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Swimming Canada welcomes new president as Gibson ascends to FINA Bureau

News –

The Swimming Canada Board of Directors will have a new look as Cheryl Gibson moves on to a new challenge in international sport, and Dean Crawford succeeds her as president.

Effective Saturday, Gibson stepped down from the board to assume her new role representing Aquatics Canada on the FINA Bureau, the international governing body for aquatic sports. Aquatics Canada, which represents the four aquatic sports, selected Gibson last fall, and the Union Americana de Natacion (UANA) accepted the nomination.

Gibson was a multiple international medallist over a nine-year national team career. Her many accolades include induction to the Canadian Olympic Hall of Fame and the Swimming Canada Circle of Excellence. She served on the Swimming Canada board since 2012 and previously served on the board from 1983-1994. Gibson has overseen Canada’s emergence as a leading swimming nation since taking on the role of president in 2015.

A lawyer and chartered professional accountant, Gibson is Counsel at the law firm of Dentons Canada LLP and is recognized as a leading expert in the field of Canadian tax law. Her resume includes roles as a Governor of the Canadian Tax Foundation and as a member of the Administration and Finance Committee of the World Anti-Doping Agency.

“I’ve had the opportunity to be involved in aquatic sports at every level, and I’ve appreciated every moment of it. I’m especially proud of the work we have done as a board,” Gibson said. “I’m looking forward to taking on this next challenge in international aquatics and helping to make our sports even better. Dean has vast experience in sport and has made many meaningful contributions over the years as vice-president of Swimming Canada. I know the board will be in good hands with Dean.”

Crawford was a member of the Canadian eights rowing crew that edged out the home-crowd favourite Americans for gold at the Los Angeles 1984 Olympic Games. Crawford was inducted, along with the rest of his 1984 gold medal-winning crew, into the British Columbia Sports Hall of Fame in 1985, Canadian Olympic Hall of Fame in 2003 and Canadian Rowing Hall of Fame in 2019.

“My high performance sport background comes from a totally different water sport, where the goal is not to get wet,” Crawford said with a laugh. “I don’t talk about the gold medal a lot, it’s not the first thing I talk about.”

Crawford is a seasoned IT professional with decades of experience in higher education and technology. The Director, Shared Systems and Technology, with BCNET, is a certified Project Management Professional who joined the board in 2013. He has been vice-president for six years and chair of the Policy and Governance Committee for seven years. Previously he served on the board of Swim BC from 2005-2013, including as president from 2007. Prior to that he was the first president of Pacific Coast Swimming, beginning in 2002. Crawford said his experience has taught him the importance of close communication with the provincial sections.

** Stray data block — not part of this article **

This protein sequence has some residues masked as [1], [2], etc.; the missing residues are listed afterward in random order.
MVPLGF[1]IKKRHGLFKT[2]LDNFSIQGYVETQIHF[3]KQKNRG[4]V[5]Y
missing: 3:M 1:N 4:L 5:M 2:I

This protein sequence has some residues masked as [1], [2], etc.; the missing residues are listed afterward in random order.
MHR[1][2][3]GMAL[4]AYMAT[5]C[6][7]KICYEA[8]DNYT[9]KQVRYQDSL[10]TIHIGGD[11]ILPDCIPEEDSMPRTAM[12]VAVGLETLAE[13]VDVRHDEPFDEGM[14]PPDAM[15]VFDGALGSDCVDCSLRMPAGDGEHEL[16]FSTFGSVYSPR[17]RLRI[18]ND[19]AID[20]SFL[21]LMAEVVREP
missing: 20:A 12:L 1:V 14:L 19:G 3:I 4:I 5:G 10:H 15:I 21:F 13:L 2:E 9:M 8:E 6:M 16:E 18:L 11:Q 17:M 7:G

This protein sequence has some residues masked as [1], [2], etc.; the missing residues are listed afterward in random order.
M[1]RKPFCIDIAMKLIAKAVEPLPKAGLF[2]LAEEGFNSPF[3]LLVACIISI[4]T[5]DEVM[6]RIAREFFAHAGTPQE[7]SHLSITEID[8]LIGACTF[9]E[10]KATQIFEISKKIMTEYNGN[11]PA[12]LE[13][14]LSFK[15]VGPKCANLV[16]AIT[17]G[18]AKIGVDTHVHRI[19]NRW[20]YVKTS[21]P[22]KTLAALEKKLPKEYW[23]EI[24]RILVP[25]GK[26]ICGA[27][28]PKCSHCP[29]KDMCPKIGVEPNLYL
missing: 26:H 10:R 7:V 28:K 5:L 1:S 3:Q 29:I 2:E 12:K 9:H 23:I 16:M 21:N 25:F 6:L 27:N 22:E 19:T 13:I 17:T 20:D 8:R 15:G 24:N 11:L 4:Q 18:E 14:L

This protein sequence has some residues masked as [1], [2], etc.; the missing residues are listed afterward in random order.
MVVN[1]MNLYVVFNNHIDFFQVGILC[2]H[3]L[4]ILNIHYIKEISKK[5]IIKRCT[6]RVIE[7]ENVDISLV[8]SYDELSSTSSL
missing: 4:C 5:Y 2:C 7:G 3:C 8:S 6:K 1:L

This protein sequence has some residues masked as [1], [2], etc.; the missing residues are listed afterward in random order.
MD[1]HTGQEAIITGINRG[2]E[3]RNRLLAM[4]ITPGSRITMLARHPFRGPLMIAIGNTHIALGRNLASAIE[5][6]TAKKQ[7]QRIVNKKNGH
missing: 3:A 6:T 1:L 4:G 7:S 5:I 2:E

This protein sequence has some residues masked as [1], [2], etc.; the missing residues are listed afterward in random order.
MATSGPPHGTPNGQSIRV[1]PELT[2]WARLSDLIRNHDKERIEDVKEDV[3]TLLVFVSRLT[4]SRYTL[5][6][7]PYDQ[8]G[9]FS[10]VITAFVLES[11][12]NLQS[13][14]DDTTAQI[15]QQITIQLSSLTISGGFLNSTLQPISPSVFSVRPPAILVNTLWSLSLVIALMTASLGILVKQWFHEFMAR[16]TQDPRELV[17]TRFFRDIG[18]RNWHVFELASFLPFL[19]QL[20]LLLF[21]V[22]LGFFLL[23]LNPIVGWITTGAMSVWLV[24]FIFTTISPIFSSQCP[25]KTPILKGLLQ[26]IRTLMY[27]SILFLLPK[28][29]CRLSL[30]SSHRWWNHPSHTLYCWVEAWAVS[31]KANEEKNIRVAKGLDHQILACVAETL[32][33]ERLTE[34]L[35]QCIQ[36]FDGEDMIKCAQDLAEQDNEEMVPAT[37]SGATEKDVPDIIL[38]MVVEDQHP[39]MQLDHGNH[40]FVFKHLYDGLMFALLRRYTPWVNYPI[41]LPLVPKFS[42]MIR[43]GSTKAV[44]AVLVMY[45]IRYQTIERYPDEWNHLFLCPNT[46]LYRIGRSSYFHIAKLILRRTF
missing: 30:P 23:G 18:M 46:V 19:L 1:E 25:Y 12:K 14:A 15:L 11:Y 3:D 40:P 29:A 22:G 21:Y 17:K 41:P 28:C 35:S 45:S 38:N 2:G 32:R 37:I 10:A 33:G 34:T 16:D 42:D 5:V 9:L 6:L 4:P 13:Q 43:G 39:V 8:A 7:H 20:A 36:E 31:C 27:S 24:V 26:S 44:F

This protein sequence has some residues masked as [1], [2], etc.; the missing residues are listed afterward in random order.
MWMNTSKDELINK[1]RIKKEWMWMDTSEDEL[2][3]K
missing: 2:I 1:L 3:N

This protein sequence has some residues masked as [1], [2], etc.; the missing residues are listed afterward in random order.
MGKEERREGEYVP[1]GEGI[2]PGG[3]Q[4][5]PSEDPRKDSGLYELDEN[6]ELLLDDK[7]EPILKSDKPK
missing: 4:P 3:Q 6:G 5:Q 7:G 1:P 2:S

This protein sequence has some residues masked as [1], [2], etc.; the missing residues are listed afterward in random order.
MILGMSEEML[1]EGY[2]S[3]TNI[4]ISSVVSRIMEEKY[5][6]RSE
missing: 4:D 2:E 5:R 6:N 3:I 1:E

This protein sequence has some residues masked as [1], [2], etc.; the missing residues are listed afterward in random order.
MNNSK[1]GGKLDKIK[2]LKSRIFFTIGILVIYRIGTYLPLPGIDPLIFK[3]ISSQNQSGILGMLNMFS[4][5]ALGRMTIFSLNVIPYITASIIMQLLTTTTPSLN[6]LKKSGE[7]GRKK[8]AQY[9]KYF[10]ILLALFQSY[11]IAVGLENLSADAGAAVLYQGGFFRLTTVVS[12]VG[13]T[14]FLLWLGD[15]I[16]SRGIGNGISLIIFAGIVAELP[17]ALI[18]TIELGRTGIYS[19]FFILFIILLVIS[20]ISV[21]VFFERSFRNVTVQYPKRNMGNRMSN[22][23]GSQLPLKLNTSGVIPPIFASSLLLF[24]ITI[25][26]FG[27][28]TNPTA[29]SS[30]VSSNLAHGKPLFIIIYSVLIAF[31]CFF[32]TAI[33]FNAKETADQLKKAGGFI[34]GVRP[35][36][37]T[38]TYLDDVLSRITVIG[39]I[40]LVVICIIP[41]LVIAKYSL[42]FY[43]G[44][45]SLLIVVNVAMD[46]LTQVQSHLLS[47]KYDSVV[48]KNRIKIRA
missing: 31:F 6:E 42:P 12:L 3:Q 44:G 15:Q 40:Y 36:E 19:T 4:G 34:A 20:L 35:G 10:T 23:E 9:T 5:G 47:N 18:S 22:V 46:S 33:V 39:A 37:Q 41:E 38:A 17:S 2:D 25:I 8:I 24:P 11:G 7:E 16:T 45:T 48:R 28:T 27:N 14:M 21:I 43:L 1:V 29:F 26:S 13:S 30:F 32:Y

“I have a unique perspective in that I’ve been a club president and a provincial section president. Serving as president of Swim BC shaped a lot of decisions I’ve made on the Swimming Canada board. I definitely want to see more involvement from the broader community,” Crawford said. “The provincial sections are our members, the clubs are the members of the provincial sections, and the athletes are the members of the clubs. Although we touch them all, there’s a hierarchy that has to be considered when we’re making decisions.”

Crawford got involved in the sport by volunteering as a timer when his daughter Nicole, now 30, was 12 years old. From there he became a Level 5 official, then got involved in club policy and governance as Nicole aged out of the sport.

Crawford graduated from the University of Victoria with degrees in computer science and economics, and was named the 1985 Male Athlete of the Year. Crawford married his wife Belinda Macey in 2000. Their daughter Céline is 20, and he also has a son, Dillon, 27, from his previous marriage.

He’s looking forward to continue the work spearheaded by Gibson over the past six years.

“We’ve been ensuring the committees are getting out and more involved in the community. I hope we can continue to strengthen that and we’ve talked about how we can involve the provincial sections more,” Crawford said.

While Gibson’s experience will be missed on the board, Crawford says she is the right choice for the FINA Bureau.

“She’s dedicated and very clear of thought,” Crawford said. “She’s not going to back down from a challenge. She’s going to move forward and she’s going to find a solution that can work for everybody.”

“Cheryl has been not only an Olympic medallist but – just as important – a lifetime volunteer to the sport of swimming,” added CEO Ahmed El-Awadi. “She has given thousands of hours of her life to help make the sport better domestically and globally, and she’s not stopping yet.

“Personally, she has been a tremendous mentor and friend. Under her years of leadership, Swimming Canada has grown exponentially, including weathering the storm of COVID-19 this past year-plus. Cheryl has always gone above and beyond to help lead the goals of the organization.”

Mary C. Lyne, chief administrative officer of the University of Toronto’s Rotman School of Management, will take over Crawford’s vice-president role.